"Paso de la Antorcha" feat. Sònia Sánchez & Pablo Rega



Sònia Sánchez: dance/shoes & Pablo Rega: guitar/effects


Tradition - Keeping and Transforming

"My dance is an empirical way. 

I have worked from flamenco, Body Weather dance and free improvisation, on how to create sound, emotions and rhythms. The shoes are my instrument, and it doesn't end in the eyes or in the hands, but it goes beyond the body to be the space itself. Wood, wall, stone, people, chairs

My dance is about being in this moment, music, space, body and mind free, to compose in the instant an unrepeatable piece. 

I like the idea of thinking of sound as movements."

( Sònia Sánchez)


"To me, the word tradition represents at its best rituals to strengthen the community and the individual, evoke memories and draw on the insights and legacy of the past.

However, when traditional guidelines become dogma and form a rigid cosset that does not allow for further development and reinterpretation, traditions can easily become shackles and weaken inspiration and the artistic spirit."

(Judith Schwarz)


"For me, tradition is synonymous with something that provides stability an is solid as a rock. This has become increasingly clear to me, especially as a result of the many social crises in recent years. There are certain actions, rituals, dishes and festivals that keep repeating and allow us to feel the family, cultural and social roots regularly and weld us together. For me, dealing with traditions means dealing with stories, cultures and social developments that do not remain rigid in the past, but constantly develop over the course of time. So I feel it is a very important part of my work as an artist to treat traditions with great respect, to question them and reflect them and to pass them on to the next generation. For me, tradition is like a plasticine figure that retains its basic features, but is further deformed depending on the impact of other cultures or people."

(Lisa Hofmaninger)


"In this piece we discuss the meaning of tradition and cultural heritage. The sound as well as the performance of the musicians in the video show that tradition isn’t some past we try to carry into the future, but some kind of energy the recreates itself everytime it is dealt with. Tradition can adapt in face and sound while keeping it’s original soul and meaning in sound and in vision."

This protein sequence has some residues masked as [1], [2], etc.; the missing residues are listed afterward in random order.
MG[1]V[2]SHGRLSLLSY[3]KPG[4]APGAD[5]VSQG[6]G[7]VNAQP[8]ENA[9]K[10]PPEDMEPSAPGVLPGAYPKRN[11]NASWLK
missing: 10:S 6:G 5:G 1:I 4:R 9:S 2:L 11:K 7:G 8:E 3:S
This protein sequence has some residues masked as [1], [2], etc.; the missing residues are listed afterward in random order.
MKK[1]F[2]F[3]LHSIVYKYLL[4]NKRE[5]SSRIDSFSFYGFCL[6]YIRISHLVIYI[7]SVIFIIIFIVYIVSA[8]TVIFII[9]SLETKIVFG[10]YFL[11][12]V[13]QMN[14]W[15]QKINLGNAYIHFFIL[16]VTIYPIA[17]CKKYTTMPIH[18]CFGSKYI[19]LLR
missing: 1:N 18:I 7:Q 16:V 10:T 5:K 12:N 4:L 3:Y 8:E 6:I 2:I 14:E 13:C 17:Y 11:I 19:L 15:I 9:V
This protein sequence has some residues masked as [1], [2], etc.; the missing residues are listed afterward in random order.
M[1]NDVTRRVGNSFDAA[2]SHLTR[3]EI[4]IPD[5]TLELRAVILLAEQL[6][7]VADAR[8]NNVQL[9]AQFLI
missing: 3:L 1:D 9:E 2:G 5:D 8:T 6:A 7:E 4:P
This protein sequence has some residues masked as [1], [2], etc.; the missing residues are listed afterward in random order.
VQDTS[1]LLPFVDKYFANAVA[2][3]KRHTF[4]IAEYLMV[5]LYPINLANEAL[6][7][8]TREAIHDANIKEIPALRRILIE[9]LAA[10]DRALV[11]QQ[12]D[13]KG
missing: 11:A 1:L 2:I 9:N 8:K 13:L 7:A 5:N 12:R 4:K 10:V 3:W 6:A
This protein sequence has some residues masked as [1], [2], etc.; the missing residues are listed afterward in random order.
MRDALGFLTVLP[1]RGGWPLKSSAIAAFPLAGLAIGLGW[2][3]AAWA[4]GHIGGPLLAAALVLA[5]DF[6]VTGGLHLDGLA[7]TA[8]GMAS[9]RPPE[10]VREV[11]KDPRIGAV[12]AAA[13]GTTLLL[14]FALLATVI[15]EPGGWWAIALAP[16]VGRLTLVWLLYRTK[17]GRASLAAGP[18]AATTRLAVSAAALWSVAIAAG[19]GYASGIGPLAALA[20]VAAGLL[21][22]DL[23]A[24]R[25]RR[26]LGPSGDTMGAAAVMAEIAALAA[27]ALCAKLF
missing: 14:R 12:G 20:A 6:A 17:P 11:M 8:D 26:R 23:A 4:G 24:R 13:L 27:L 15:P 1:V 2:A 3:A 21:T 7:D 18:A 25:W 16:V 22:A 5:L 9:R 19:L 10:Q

(Johannes Kerschbaummayr)



Since our cooperation partners  Sònia Sánchez (dance) and Pablo Rega (guitar/effects) repeatedly incorporate elements of the Spanish tradition into their artistic work and know how to celebrate them musically and performatively in a free context, we have as a source of inspiration for our joint work Project the quote:

"Tradition is the passing on of fire and not the worship of ashes."

With this mental starting point, Sonia and Pablo entered an artist residency in the theater in Barcelona and in an intensive working phase, in the course of improvisations, they collected vocabulary for our joint composition. As a result, they sent us a great video including audio, which left plenty of room for us as a duo to experiment and comment, to contribute our thoughts both musically and cinematically.

After a delayed period of exploring Spanish music as a duo (traditional and modern approaches to a certain extent) and analyzing the same meticulously recorded material, we extracted succinct elements and incorporated them into our musical language. This process was very inspiring and educational. The sources of inspiration were very different: the rhythms and sounds from the shoes of the flamenco dancers, the general accentuation of the rhythmic phrases, the structures and scales of traditional Spanish songs, as well as the timbre of the performers.

Our next step was to carefully enrich the existing recordings with building blocks from this large collection of ideas and gradually to form a piece from them. Together with our recording engineer and sound designer Arthur Fussy, we then recorded the appropriate elements and embedded them with the help of sensitive mixing.

Finally, we turned to the video material. We were very lucky with the source video of Sonia and her expressive movements of the shoes. This attitude, together with the sound, created very strong scenes right from the start and told an independent story. So we also kept these sequences as a guide throughout the video.

With short breaks and quick cuts, we set lightning-like impulses with material that was recorded with Johannes Kerschbaummayer, our visual artist, which refers to the music in order to tell further stories in which the other musicians also have space. We perceive these as abstract "memories" of the past, which often go hand in hand with traditions.